When email marketing with newsletters, companies need to know what is legal and what is not. This applies to potential as well as existing customers.
“If you don’t advertise, you die,” the American Henry Ford once said somewhat drastically, but certainly not entirely wrong in essence. Because if you want to sell products or services, you have to be known to your target group, and this usually doesn’t happen by itself. E-mail marketing, i.e. the sending of newsletters and mailings to existing or potential customers, is fast, effective and Favorable advertising method: Hundreds or thousands of recipients are reached with just one click, the costs for printing and sending advertising flyers or placing advertisements in newspapers, specialist and online media are eliminated. However, there are some legal aspects to consider.
If someone receives advertising against their will, it is an “unreasonable annoyance” – not only felt, but also legally. Specifically, the unsolicited sending of advertising to private individuals is an encroachment on the general right of personality, and it is an unlawful encroachment on the right to the company by traders. According to the law, advertising is referred to as: “Any statement made in the course of a trade, trade, craft or free profession with the aim of promoting the sale of goods or the provision of services”.
So, you are already advertising as soon as you present your business activity – after all, you hope to draw attention to potential customers and, in the best case, to sell them your goods or services. In this case it does not matter whether the advertisement is marked as such or is referred to as a “newsletter”; what is important is not what is on it, but what is in it!
Consent and Prior Information from the Recipient
Nevertheless, you have the option of sending newsletters or other advertising emails. However, the recipient must have explicitly given their consent – a presumed consent, “consent at some point” or simply providing the email address is not sufficient. Caution: If in doubt, you must be able to demonstrate in detail when and how the recipient ordered the newsletter! You must also have given him advance and comprehensive information about the purpose and the extent to which his data is collected and used. It is not explicitly prescribed by law to have a corresponding data protection declaration available, but it is nevertheless advisable to post such a declaration on the company website, for example.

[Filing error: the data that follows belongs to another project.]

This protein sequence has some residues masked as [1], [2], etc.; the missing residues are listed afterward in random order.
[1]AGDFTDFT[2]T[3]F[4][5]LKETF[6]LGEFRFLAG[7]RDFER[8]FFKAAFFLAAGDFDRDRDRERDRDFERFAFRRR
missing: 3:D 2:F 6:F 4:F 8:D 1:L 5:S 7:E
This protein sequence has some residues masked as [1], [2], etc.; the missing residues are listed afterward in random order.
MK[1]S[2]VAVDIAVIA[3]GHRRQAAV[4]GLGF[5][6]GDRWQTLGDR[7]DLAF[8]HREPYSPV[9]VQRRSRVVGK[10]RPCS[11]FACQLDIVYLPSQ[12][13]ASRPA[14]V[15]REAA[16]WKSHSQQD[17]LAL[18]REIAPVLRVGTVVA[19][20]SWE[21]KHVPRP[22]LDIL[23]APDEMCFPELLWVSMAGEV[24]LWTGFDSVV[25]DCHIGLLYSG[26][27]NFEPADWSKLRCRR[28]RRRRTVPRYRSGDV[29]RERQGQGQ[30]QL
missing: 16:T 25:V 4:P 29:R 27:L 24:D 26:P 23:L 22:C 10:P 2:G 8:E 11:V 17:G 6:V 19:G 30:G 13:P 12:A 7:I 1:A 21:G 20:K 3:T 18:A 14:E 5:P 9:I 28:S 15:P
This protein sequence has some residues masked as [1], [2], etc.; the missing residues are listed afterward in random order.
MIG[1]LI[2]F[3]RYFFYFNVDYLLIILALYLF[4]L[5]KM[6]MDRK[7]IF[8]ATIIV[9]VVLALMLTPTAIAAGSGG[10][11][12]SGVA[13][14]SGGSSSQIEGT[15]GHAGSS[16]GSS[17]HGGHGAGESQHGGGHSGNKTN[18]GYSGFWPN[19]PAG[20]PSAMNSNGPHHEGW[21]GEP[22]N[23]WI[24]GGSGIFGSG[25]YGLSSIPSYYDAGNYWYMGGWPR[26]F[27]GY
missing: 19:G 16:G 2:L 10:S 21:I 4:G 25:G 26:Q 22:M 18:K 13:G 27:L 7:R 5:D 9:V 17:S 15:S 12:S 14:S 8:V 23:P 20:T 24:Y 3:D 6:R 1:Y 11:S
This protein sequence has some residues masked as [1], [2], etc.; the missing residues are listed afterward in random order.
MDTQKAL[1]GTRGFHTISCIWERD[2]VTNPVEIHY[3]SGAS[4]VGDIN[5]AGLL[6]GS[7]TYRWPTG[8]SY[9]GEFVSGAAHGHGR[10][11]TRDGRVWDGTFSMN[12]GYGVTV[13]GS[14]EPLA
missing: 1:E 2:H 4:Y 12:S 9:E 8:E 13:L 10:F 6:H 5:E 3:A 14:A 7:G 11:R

Consent must always be given in writing – in such a way that the recipient can clearly see what he is getting into: if, for example, consent is obtained at the same time to use personal data for research and advertising purposes, consent must be given to the use of the data be separated from the rest of the text and highlighted for advertising purposes. According to the case law of the Federal Court of Justice, you must use the double opt-in procedure.
This procedure has two advantages: You can prove that the recipient agreed to receive the newsletter, and the consent is also logged automatically.
Special Feature of Existing Customer Relationships
In the case of existing customer relationships, the Unfair Competition Act. provides an exception: e-mail addresses that you received from the customer yourself in connection with the sale of a product or service may be used without the explicit consent to use similar ones To advertise products or services – provided the customer has not objected to this and is also explicitly advised in the advertising email that they can object to future use at any time; however, this reference to the “opt-out” must be included in every newsletter.
An “up-selling”, i.e. the attempt to sell the existing customer base of higher quality products or services at correspondingly higher prices, is not covered by this. Anyone who does not comply with the data protection regulations can expect fines of between 50,000 and 300,000 dollars or competition law warnings from competitors. It is therefore worthwhile to check your data stocks to determine whether explicit consent to the use of the data for advertising purposes was given during the collection.
It could be problematic if you entered customer data yourself but did not observe the relevant requirements; but also, if you have bought address data that you do not know exactly how it came about. Only use existing data for email marketing if you know for certain that the recipient has given their consent to receive your advertising – this will avoid unnecessary trouble.